Wednesday October 21st at 7:30 p.m. A TALE OF TWO SISTERS: THE HISTORY OF THE ATLANTIC EMPRESSES Ian Kinder, author. The steamships from construction to collision."
CENTURIES OF CHANGE IN OUR COMMUNITY
For thousands of years, the First Nations lived, hunted, traveled and bartered in the North York area of the City of Toronto. When John Graves Simcoe, the first Lieutenant Governor of the newly created province of Upper Canada, moved the capital from Newark (Niagara-on-the-Lake) to the Town of York in 1793, the foundations of the future growth were laid. York became the economic center of the province, attracting merchants, entrepreneurs and settlers.
With about 50,000 acres of gently rolling countryside and Yonge Street as the main road, villages sprang up at crossroads, and wherever there was water power for mills. The area became one of the most desirable and forests soon gave way to farmsteads and fertile fields.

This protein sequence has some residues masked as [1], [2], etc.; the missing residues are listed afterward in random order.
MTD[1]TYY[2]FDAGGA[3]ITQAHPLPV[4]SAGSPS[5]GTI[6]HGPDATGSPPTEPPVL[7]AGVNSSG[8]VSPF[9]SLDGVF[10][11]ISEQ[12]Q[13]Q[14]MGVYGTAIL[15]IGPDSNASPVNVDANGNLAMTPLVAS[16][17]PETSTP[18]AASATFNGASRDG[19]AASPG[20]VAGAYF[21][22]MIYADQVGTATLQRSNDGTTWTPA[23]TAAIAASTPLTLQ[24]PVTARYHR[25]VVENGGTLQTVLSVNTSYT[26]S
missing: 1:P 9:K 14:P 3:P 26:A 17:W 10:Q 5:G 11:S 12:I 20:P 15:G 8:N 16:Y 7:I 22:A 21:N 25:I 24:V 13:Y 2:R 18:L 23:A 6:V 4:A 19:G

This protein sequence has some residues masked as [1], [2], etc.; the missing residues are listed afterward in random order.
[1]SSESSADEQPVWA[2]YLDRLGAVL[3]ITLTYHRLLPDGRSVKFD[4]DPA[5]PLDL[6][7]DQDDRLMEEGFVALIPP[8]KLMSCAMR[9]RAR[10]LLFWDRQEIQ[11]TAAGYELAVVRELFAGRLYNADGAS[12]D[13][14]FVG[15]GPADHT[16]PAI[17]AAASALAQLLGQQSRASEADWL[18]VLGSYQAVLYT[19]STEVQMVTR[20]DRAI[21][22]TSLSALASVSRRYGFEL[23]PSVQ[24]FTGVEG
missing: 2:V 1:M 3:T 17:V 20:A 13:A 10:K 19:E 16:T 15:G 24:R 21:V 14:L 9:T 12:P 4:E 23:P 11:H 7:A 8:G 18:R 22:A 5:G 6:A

In 1922, the Township of North York was incorporated, with a population of 6,000. The township prospered, soon there were schools, libraries, stores, recreation facilities and the first planned subdivision in Canada.
By 1960, the area had changed and local residents were concerned that the early history was vanishing. The North York Historical Society was formed, with strong support from the C. W. Jefferys Chapter of the Independent Order of the Daughters of the Empire and Mayor James Service.